|The Daily Bucket is a regular feature of the Backyard Science group. It is a place to note of any observations you have made of the world around you. Insects, weather, meteorites, climate, birds and/or flowers. All are worthy additions to the bucket. Please let us know what is going on around you in a comment. Include, as close as is comfortable for you, where you are located. Each note is a record that we can refer to in the future as we try to understand the patterns that are quietly unwinding around us.
Castro Valley, CA
Continued below the orange coprolite
The GBBC is February 14-17, 2014. That stands for the Great Backyard Bird Count, and it is, of course, citizen science, and hence a good thing to do. It is also just submitting data which can also be submitted to eBird. In fact, submitting it to ebird during that period will automatically also enter it into the GBBC dataset whether you use the free eBird submission app I discuss below or not.
According to the e-mail announcement I received from the GBBC folks:
Thanks to support from Pennington, the BirdLog eBird app is now being offered for free right now for both iPhone and Android smartphone operating systems. You can use the app any time between now and February 28 to submit your checklists to eBird. Your sightings will be included in the Great Backyard Bird Count if you use the app during February 14-17. You can log in with your existing GBBC/eBird account or create an account if you don't already have one. BirdLog South America and Europe for iPhone and Android are also free through the end of February!OK, so I'm not entirely clear on what this is about in one respect. BirdLog for North America costs just a bit under ten bucks. I think this is a teaser to get you hooked on BirdLog,. What I do know, after using it a bit, is that it beats the website for data entry so bad that I've pretty much convinced myself to buy the ten dollar version when this one expires on March 1.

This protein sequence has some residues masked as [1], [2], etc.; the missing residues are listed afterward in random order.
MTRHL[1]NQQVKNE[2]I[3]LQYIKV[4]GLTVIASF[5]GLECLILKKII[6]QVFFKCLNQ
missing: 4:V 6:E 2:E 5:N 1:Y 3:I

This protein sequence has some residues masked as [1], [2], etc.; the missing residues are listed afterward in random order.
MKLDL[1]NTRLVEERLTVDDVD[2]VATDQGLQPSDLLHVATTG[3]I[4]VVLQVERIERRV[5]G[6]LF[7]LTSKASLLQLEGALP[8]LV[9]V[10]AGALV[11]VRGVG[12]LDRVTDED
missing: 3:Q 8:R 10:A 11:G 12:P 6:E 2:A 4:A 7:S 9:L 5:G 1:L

Why? Efficiency and ease of use. I fire it up and tell it to submit observations. It shows me my sites and any hot spots near my GPS location or permits other choices. Then is shows today's date and time with the option to change them. Next comes data entry: scroll to first species, tap it, tap the number and up pops a keypad to enter the correct number.
OK, so far, maybe not such a great improvement, but – remember BAND CODES? Heh. First thing I saw was 3 Oak Titmouse, so, up above the checklist in the shortcut box I enter “3 oati”, and then confirm that I'm reporting 3 Oak Titmouse, next a couple of doves, “2 modo” and confirm. Any order I please and it jumps to them. Wait! I saw two more titmouse later. Fine, I enter “2 oati” and confirm that I now am reporting 5 Oak Titmouse. If I'm not up to speed on BAND CODES, or not sure of one, I can use the english name and it will home in on what I want.
OK, Very smooth, very slick and very hard not to use.. I come around the side of the house and the back yard is full of birds. Fine, open app, submit report, log what I see, hit the done key and tell it that my observing session was 2 minutes. You can do that all damn day, and pretty much anywhere. There is a provision for adding comments as well, and entry boxes for whether it is a complete report and the duration.
I'm really serious that I will buy it cash. It also has an “offline report” mode, build the report and submit later, but that runs a bit slow for me. I suspect this to be because it loads the database for the entire globe, or at least seems to. If so, the ten dollar North America version would probably not bog down nearly so much in offline mode.
Should you ever plan on going to Europe, BTW, you might just bag the BirdLog Europe app while it is free. Ditto South America.
OK, this IS The Daily Bucket, How about we now proceed onto reports of what we've all seen going on -
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Now It's Your Turn What have you noted happening in your area or travels? As usual post your observations as well as their general location in the comments.